The main structure, a three-story building, has few windows facing the outside of the compound. A terrace on the third floor has a seven-foot wall privacy — has a seven-foot privacy wall. (More photos of the compound, released by the Pentagon, here.)
Administration officials said the property is valued at approximately $1 million, but it had no telephone or Internet service. Officials could find no explanation for the the brothers’ source of wealth.
Intelligence analysts came to the conclusion that based on the specifications, the compound was custom built to hide someone “of significance.” And the U.S. learned that more than just the brothers and their families lived there. The third family’s “size and makeup matched the bin Laden family,” and the analysts concluded that it was bin Laden, and he was living there with several family members along with his youngest wife.
Also of significance to the U.S. was the fact that two close associates of bin Laden: Khalid Sheikh Mohammed and Abu Faraj al-Libbi, had been arrested in the settled areas of Pakistan.
It was with that confidence that a “high value target” was being housed at the brothers’ compound, and that the person being housed was bin Laden, the administration official said the operation was deemed a “go.”
According to another senior administration source, the operation was designed to minimize collateral damage and civilian casualties. The SEAL team was inside the compound for around 40 minutes and “did not encounter any local authorities while performing the raid.” In addition to Osama bin Laden, three adult males were killed in the raid. Two are believed to have been couriers and the third was bin Laden’s adult son.
There were several women and children at the compound. One woman was killed when she was used as human shield by one of the men inside the compound. Two others escaped with injuries.
Pakistani officials were not informed of the raid in advance, but were contacted shortly after it was completed. The officials also noted that Pakistian “helped” in the development of leads that led to the operation. Only a “very small group of individuals within the U.S. government” were aware of the operation in advance.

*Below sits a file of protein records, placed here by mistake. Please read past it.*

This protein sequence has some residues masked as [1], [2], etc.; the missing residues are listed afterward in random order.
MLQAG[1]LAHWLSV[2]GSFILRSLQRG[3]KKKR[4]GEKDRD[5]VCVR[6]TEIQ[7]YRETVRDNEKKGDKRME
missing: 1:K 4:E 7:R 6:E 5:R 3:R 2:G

The official noted that it was significant that bin Laden’s end comes at the same time citizens of several North African and Middle Eastern countries are engaged in uprisings, seeking greater freedom and democracy.
NBC News reports that after it was photographed and DNA extracted for identification purposes, bin Laden’s body was “cleansed and buried at sea” according to Islamic custom, expelled from the deck of a U.S. aircraft carrier in the North Arabian sea. (UPDATE: Some Islamic scholars dispute the claim that the burial was according to their traditions. Burial at sea is highly unusual for Muslims.)
In a White House briefing Monday, Homeland Security Adviser John Brennan called bin Laden’s death a “strategic blow to al-Qaida,” and pointed out the irony of the terror leader sending other Muslims out to die while he lived in a fortified compound, “far from the front,” hiding behind his wife at the end. (UPDATE: Brennan and other administration officials are now casting doubt on the idea that bin Laden’s wife was killed, and are now suggesting the woman who was killed was the wife of another resident of the compound. There are also questions regarding whether bin Laden fired a weapon at U.S. forces.)
Per the Los Angeles Times:
Brennan also described the scene as President Obama and other White House officials monitored the operation from the Situation Room, calling it “probably one of the most anxiety-filled periods of times in the lives of the people assembled here.”
“Minutes passed like days,” he said.